Azumi

By
History and action movies have something in common. They both draw large crowds. However, you can’t help but wonder if either have a plot. You leave the theater, wishing for more. Well, Azumi, the manga based movie (which is an action and history flick), is definitely not one of them.

Usually you have to get into a movie gradually, but with Azumi that is not the case; it pulls you in at the start: A lone girl, crying over a dead woman. Her mother possibly? A passing stranger stops, and, in a moment of kindness, changes a life.

That stranger turns out to by a mercenary, who ends up training Azumi (Aya Ueto), and a group of boys to be assassins, preparing them for a mysterious mission. After a heart-stopping duel between this childhood friends, that ‘mission’ becomes clear. What also becomes apparent is that this movie is definitely worth watching.

For one, this movie is loaded with very memorable characters. One of the targets, the warlord Asano Nagamasa, leaves a lasting foreshadowing of the fate of our dear Azumi. Appearing later, a crazed villain with a sword, in almost sadistic glee, kills Nachi (Shun Ogari) in front of his one time love. How dramatic.

Seasoned action viewers will not disappointed. The movie is packed with spectacular action, plus a gut-wrenching death or two. They might also be happy to know that the fighting isn’t senseless. No trigger happy cowboys here. Compared to other action movies, this one definitely will stand out as exciting and believable. Unlike Shoot ‘Em Up, you won’t find anyone running into a room without a gun, bullets flying everywhere, and then remaining unscathed.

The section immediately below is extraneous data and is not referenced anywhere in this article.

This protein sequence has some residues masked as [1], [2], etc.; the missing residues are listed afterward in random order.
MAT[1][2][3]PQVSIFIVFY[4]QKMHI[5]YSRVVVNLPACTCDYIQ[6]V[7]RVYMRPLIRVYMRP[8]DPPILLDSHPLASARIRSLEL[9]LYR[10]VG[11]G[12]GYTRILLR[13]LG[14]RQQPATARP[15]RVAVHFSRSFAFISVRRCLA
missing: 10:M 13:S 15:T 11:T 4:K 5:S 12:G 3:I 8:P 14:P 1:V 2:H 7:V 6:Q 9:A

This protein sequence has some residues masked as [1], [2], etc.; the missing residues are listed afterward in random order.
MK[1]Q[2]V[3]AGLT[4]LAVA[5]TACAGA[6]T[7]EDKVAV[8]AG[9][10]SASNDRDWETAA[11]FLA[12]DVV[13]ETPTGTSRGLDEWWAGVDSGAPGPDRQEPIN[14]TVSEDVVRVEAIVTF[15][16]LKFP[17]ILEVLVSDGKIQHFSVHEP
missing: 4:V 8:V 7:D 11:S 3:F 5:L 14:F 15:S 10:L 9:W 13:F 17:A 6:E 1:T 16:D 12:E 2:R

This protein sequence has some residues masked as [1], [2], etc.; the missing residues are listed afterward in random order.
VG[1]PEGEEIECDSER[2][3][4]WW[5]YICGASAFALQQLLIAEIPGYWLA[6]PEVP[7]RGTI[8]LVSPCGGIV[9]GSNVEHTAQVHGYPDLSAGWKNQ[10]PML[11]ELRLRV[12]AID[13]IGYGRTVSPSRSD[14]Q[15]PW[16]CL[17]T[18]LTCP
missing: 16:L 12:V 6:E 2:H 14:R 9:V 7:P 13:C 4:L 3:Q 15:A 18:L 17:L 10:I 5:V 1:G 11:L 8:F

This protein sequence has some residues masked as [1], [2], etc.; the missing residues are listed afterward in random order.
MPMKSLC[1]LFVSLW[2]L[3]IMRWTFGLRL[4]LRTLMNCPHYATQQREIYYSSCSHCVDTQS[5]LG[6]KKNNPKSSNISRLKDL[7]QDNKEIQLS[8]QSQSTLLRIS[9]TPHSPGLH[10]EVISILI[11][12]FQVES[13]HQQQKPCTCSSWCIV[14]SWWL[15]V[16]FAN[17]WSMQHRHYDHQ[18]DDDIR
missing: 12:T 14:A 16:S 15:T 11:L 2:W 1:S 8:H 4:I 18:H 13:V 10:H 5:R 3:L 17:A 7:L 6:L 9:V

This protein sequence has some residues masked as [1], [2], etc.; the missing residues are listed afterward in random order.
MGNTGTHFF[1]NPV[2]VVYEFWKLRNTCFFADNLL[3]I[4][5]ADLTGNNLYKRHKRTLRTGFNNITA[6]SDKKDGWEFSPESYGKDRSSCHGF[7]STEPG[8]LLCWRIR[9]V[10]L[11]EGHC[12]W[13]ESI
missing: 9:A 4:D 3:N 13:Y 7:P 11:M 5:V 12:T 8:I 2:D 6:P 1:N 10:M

History buffs will also be pleased to know the dignity of the Warring States remains intact. There are plenty of villages, kimonos, and bandits .The only thing that unraveled would be the much used honorifics that were lost in the dubbing for the DVD. (Hint-watch in Japanese with subs)
Azumi stands its ground strong if just placed in the history genre. Movies of this kind are usually all blood and guts, like the 300, or a senseless romance. Not to down the genre, for there are some good historic-movies out there. (Black Dahlia and The Zodiac to name a few)To people sick of all of that however, this flick will be like a fresh breath of air.

Personally I enjoyed the catalytic drama. Even from the start, you could see that Azumi was struggling in a battle between her conscience and her duty. Amagi’s (Takatoshi Kaneko) rather tragic death helped her make that decision. Just as soon as you think she’s laid down her sword for good, life gets in the way. Though this time, when Azumi picks up her sword, it’s for a mission all her own.

The director, Ryuhei Kitamora, obviously knew what he was doing. Fast paneled scenes are great, following smoothly with in your face katana action. All in all, Azumi is worthy of watchers from any preferred genre, for I guarantee it’s just that good.

So well done in fact, that it’s be worth it to watch this, and it’s newly released sequel.





Post a Comment

Be the first to comment on this article!

bRealTime banner ad on the left side
Site Feedback